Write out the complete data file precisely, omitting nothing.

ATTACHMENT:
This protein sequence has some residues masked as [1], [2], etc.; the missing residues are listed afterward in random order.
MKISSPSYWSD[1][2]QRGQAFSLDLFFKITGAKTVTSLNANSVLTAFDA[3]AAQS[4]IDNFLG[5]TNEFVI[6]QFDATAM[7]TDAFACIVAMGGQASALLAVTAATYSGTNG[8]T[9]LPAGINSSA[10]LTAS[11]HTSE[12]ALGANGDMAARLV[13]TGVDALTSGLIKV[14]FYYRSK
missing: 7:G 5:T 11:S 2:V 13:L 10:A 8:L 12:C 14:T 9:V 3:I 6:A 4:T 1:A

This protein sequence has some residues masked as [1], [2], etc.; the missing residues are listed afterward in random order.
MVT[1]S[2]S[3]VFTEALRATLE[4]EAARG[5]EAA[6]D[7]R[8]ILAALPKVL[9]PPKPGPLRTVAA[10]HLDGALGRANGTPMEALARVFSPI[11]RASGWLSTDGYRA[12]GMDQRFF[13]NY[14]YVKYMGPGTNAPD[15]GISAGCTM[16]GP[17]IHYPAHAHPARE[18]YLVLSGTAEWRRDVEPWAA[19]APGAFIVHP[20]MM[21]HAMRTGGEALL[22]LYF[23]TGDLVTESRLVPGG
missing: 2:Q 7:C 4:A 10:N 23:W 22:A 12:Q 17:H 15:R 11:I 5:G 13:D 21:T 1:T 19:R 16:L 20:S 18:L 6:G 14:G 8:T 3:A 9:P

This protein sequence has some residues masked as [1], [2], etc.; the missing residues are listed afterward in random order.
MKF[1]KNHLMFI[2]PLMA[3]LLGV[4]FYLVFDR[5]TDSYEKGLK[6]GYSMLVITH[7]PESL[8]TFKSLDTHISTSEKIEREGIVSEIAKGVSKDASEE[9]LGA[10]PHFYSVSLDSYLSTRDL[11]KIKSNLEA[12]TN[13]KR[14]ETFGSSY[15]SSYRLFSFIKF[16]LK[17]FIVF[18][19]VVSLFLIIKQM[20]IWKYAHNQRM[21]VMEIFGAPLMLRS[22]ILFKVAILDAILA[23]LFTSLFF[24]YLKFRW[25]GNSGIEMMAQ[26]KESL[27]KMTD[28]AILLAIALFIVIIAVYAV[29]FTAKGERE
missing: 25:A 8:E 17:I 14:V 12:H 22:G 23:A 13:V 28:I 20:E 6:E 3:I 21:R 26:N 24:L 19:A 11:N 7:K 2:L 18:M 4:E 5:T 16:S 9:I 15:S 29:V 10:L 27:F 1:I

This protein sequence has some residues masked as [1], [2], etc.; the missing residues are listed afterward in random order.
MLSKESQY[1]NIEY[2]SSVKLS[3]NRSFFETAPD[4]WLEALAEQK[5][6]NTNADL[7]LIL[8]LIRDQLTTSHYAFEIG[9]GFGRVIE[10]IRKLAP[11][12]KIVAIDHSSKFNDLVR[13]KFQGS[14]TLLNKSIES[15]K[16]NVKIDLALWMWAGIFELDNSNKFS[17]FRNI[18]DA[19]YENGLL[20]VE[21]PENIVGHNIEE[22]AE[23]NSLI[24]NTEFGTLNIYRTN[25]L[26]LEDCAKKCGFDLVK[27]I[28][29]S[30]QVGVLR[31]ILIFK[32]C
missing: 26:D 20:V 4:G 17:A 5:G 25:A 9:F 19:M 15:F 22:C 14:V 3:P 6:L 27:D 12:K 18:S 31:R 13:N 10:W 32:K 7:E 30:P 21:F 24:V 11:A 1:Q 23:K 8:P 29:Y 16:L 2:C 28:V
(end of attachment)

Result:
This protein sequence has some residues masked as [1], [2], etc.; the missing residues are listed afterward in random order.
MKISSPSYWSD[1][2]QRGQAFSLDLFFKITGAKTVTSLNANSVLTAFDA[3]AAQS[4]IDNFLG[5]TNEFVI[6]QFDATAM[7]TDAFACIVAMGGQASALLAVTAATYSGTNG[8]T[9]LPAGINSSA[10]LTAS[11]HTSE[12]ALGANGDMAARLV[13]TGVDALTSGLIKV[14]FYYRSK
missing: 7:G 5:T 11:S 2:V 13:L 10:A 8:L 12:C 14:T 9:V 3:I 6:A 4:T 1:A

This protein sequence has some residues masked as [1], [2], etc.; the missing residues are listed afterward in random order.
MVT[1]S[2]S[3]VFTEALRATLE[4]EAARG[5]EAA[6]D[7]R[8]ILAALPKVL[9]PPKPGPLRTVAA[10]HLDGALGRANGTPMEALARVFSPI[11]RASGWLSTDGYRA[12]GMDQRFF[13]NY[14]YVKYMGPGTNAPD[15]GISAGCTM[16]GP[17]IHYPAHAHPARE[18]YLVLSGTAEWRRDVEPWAA[19]APGAFIVHP[20]MM[21]HAMRTGGEALL[22]LYF[23]TGDLVTESRLVPGG
missing: 2:Q 7:C 4:A 10:N 23:W 22:A 12:Q 17:H 15:R 11:I 5:G 13:D 21:T 1:T 19:R 16:L 20:S 18:L 6:G 14:G 8:T 3:A 9:P

This protein sequence has some residues masked as [1], [2], etc.; the missing residues are listed afterward in random order.
MKF[1]KNHLMFI[2]PLMA[3]LLGV[4]FYLVFDR[5]TDSYEKGLK[6]GYSMLVITH[7]PESL[8]TFKSLDTHISTSEKIEREGIVSEIAKGVSKDASEE[9]LGA[10]PHFYSVSLDSYLSTRDL[11]KIKSNLEA[12]TN[13]KR[14]ETFGSSY[15]SSYRLFSFIKF[16]LK[17]FIVF[18][19]VVSLFLIIKQM[20]IWKYAHNQRM[21]VMEIFGAPLMLRS[22]ILFKVAILDAILA[23]LFTSLFF[24]YLKFRW[25]GNSGIEMMAQ[26]KESL[27]KMTD[28]AILLAIALFIVIIAVYAV[29]FTAKGERE
missing: 25:A 8:E 17:I 14:V 12:H 22:G 23:A 13:V 28:I 20:E 6:E 3:I 21:R 26:N 24:L 19:A 11:N 7:K 2:L 18:M 4:E 5:T 16:S 9:I 15:S 29:V 10:L 27:F 1:I

This protein sequence has some residues masked as [1], [2], etc.; the missing residues are listed afterward in random order.
MLSKESQY[1]NIEY[2]SSVKLS[3]NRSFFETAPD[4]WLEALAEQK[5][6]NTNADL[7]LIL[8]LIRDQLTTSHYAFEIG[9]GFGRVIE[10]IRKLAP[11][12]KIVAIDHSSKFNDLVR[13]KFQGS[14]TLLNKSIES[15]K[16]NVKIDLALWMWAGIFELDNSNKFS[17]FRNI[18]DA[19]YENGLL[20]VE[21]PENIVGHNIEE[22]AE[23]NSLI[24]NTEFGTLNIYRTN[25]L[26]LEDCAKKCGFDLVK[27]I[28][29]S[30]QVGVLR[31]ILIFK[32]C
missing: 26:D 20:V 4:G 17:A 5:G 25:A 9:F 19:M 15:F 22:C 14:V 3:P 6:L 27:D 12:K 18:S 31:R 13:N 10:W 32:K 7:E 30:P 21:F 24:V 11:A 1:Q 23:K 8:P 29:Y 16:L 2:C 28:V